What better time than during the beauty of summer to reflect on the gift of God’s creation and our role in it. After Pope Francis’ summit on global warming at the Vatican, he plans to to issue the first-ever papal encyclical on climate change and its effect on the world’s poor. The news has tended to focus on the fact that the contents of the document were leaked. However, I’m interested in the content of the encyclical. Pope Francis writes that the Earth
“is protesting for the wrong that we are doing to her, because of the irresponsible use and abuse of the goods that God has placed on her. We have grown up thinking that we were her owners and dominators, authorized to loot her. The violence that exists in the human heart, wounded by sin, is also manifest in the symptoms of illness that we see in the Earth, the water, the air and in living things.”
His statements are in line with Care for God’s Creation as one of the seven tenants of Catholic Social Teaching. We are stewards of the Earth, which is a gift from God. Pope Francis calls all people to take a look at their energy consumption and make lifestyle changes that care for our common home.
Man, who discovers his capacity to transform and in a certain sense create the world through his own work, forgets that this is always based on God’s prior and original gift of the things that are. Man thinks that he can make arbitrary use of the earth, subjecting it without restraint to his will, as though it did not have its own requisites and a prior God-given purpose, which man can indeed develop but must not betray. Instead of carrying out his role as a co-operator with God in the work of creation, man sets himself up in place of God and thus ends up provoking a rebellion on the part of nature, which is more tyrannized than governed by him. —On the Hundredth Year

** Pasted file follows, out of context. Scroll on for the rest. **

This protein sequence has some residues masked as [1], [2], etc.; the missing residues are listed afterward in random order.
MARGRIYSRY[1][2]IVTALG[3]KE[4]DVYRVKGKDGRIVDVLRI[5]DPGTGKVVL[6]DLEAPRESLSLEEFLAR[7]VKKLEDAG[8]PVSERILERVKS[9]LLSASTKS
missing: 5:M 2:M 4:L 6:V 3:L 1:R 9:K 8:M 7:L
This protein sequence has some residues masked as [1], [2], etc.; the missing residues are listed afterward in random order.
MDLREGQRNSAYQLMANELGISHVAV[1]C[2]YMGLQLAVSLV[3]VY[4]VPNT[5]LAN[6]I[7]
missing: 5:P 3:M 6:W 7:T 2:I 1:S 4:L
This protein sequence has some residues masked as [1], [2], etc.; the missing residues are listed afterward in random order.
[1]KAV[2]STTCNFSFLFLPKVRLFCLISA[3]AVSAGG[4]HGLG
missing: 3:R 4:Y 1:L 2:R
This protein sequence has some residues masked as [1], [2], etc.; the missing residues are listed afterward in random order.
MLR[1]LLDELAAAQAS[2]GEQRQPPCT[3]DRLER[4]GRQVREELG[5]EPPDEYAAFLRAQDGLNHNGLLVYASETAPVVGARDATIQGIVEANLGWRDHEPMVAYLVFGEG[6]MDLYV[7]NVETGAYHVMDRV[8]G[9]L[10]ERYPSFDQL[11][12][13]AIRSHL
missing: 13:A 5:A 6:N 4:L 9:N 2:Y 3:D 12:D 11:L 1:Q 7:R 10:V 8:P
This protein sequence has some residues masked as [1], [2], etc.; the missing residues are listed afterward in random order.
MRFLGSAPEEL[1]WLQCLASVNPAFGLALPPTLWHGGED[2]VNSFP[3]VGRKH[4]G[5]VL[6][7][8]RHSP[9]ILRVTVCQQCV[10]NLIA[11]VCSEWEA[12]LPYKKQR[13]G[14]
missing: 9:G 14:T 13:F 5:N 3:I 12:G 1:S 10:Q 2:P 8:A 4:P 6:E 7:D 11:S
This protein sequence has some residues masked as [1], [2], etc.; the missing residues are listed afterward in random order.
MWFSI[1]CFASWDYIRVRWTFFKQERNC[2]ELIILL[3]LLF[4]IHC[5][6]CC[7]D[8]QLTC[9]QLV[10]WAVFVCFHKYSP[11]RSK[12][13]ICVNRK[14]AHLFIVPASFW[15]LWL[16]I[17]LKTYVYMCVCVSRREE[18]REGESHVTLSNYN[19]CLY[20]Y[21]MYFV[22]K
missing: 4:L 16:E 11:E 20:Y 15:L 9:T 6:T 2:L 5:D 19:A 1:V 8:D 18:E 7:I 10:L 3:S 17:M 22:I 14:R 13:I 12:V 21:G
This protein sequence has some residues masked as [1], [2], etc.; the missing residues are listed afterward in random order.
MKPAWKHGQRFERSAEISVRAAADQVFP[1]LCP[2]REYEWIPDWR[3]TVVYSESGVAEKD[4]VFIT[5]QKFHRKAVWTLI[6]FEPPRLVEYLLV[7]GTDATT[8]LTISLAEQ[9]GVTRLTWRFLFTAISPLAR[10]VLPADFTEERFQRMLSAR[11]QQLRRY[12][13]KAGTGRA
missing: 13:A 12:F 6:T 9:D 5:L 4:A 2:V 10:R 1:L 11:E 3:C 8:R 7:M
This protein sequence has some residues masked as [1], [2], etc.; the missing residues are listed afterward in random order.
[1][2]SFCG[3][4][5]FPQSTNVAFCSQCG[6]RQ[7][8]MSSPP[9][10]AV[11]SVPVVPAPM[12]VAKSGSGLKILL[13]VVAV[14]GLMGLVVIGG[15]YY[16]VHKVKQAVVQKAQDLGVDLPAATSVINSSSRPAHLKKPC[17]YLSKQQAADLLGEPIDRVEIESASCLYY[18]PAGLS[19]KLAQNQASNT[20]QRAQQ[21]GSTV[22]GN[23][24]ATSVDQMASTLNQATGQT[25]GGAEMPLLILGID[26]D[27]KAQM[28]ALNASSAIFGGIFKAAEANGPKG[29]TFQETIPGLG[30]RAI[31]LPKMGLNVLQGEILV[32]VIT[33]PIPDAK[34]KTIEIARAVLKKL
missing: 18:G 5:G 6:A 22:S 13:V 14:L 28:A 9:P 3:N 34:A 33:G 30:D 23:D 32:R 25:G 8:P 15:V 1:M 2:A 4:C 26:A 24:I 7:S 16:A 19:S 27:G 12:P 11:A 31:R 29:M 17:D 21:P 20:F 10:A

Care for the Earth is in relationship to our care for other people. We are called to care for the Earth for the sake of our children and in the realization that the effects of climate change most severely affect the vulnerable members of our global community. This encyclical is timely and specific, asking us to eliminate those things obstructing real change:
“The attitudes that stand in the way of a solution, even among believers, range from negation of the problem, to indifference, to convenient resignation or blind faith in technical solutions.”
It will be interesting to watch the global reaction to the encyclical, yes, but I am also taking it as challenge on a personal level to evaluate my own lifestyle choices while celebrating nature.